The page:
*Other than how its existence ensures that I have no need to even pretend that I have memorized the names and dates of rule of the medieval English monarchs.
**Elaborate, because according to the edit history, Teddy Roosevelt has been on the list of Kings in the Mountain since it was first created.

Comments on this entry are closed.

  • Dr. Virago

    Wow, I guess I’m not the only one who calls Benedict “Pope Palpatine.” I swear I didn’t edit the wikipedia entry, really!

    And btw, been meaning to say the “Personal of the Day” bit in the sidebar made me laugh.

  • President Leechman

    A while back I wanted to find out more about a Goon Show episode, and noticed there wasn’t any entry for the Battle of Spion Kop. Since all I knew about it was what I’d found out from the Goon Show, I put an entry in saying basically that it was a battle, and there was a Goon Show episode based on it.

    Next time I went back… apparently someone had googled and been offended by my whimsy. Now there was a long and useful entry but no mention of the Goon Show. I tried to put the reference to the Goon Show back in, but apparently they thought I was extracting the urine and kept kicking it out. I eventually gave up.

  • Tuffy

    I was so psyched when KaneCitizen of NewsOnTheMarch directed me to this post! There are so many funny things here, I don’t know where to start. One thing: As a non-Mario fan, it actually took me a minute to figure out that the Mushroom Kingdom doesn’t have some medieval significance.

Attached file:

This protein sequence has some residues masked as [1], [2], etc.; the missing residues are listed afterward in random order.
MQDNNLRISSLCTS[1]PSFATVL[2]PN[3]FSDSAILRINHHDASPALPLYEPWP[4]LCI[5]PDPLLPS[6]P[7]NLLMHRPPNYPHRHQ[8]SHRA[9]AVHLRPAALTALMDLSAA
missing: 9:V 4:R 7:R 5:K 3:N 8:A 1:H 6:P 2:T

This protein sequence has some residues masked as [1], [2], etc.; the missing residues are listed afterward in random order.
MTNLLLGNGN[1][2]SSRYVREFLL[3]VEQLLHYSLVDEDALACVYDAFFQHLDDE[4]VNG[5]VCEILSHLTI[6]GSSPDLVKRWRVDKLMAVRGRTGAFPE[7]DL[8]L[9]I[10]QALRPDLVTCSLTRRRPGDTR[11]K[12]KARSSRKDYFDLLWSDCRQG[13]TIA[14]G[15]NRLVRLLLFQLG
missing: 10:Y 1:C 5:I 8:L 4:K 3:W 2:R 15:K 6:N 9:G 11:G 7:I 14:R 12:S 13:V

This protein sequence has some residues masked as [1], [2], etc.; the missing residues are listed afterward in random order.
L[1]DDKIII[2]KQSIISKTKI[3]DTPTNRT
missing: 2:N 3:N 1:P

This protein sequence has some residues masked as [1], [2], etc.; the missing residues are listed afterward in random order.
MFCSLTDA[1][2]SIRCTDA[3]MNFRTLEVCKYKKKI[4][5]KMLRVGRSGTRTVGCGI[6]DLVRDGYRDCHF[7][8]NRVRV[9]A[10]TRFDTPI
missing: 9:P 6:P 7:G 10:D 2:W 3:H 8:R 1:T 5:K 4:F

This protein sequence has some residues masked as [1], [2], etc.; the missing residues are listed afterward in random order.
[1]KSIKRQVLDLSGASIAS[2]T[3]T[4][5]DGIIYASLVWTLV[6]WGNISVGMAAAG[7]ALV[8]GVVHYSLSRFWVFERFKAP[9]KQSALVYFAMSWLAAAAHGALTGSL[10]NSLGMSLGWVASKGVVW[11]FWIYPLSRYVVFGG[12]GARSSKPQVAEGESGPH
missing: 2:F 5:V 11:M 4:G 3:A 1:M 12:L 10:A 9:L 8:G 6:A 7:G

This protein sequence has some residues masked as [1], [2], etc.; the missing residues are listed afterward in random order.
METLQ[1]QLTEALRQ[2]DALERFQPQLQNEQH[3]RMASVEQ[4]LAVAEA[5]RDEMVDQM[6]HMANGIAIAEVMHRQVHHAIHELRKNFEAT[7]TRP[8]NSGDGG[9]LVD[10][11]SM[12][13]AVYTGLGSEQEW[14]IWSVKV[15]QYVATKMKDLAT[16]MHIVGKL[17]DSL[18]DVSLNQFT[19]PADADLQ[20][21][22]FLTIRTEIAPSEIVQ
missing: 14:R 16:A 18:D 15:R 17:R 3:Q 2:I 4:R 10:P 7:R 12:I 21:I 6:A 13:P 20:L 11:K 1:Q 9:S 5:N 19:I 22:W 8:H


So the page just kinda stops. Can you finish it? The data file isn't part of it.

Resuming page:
Less prominent entries do get policed avidly, though. When a friend of mine (who, coincidentally, spent his own grad school years guiding and protecting Sonic the Hedgehog) tinkered with the entry on bananas, his fake “childhood song” about how “bananas are made of meat” was vanquished within moments.

  • Karl the Grouchy Medievalist

    Directed to your blog via Berube, and then Virago. Nice stuff.

    This medievalist from parts South has done a little medieval fixin at the Wikipedia, but I can’t bear to check to see if it held up.

    I added Ratramnus of Corbie to the Cynocephali page and the story of Nicholas and the Three Clerks to the Sweeney Todd page (if you’re interested, check out the E. Delius edition, from the 1850s I think, of Wace’s Nicholas legend, where he provides both the Wace and a special bonus Middle English version. If your German is great, let me know what manuscript he got it from….)

  • My medieval masters has renaissance bits…

    Not medieval but there are some extremely cult things on wikipedia that can survive fiddling. The entry for “Uncle Max”, a somewhat obscure CITV show in Britain, was altered slightly to reference a work colleague. This is now at least a year old.

    Also they had a running attempt to claim another work colleague of ours was Tom Baker’s love child. That was much less successful.

  • My medieval masters has renaissance bits…

    Oh, and some techno-literate medievalists save the world from zombie menaces but same idea.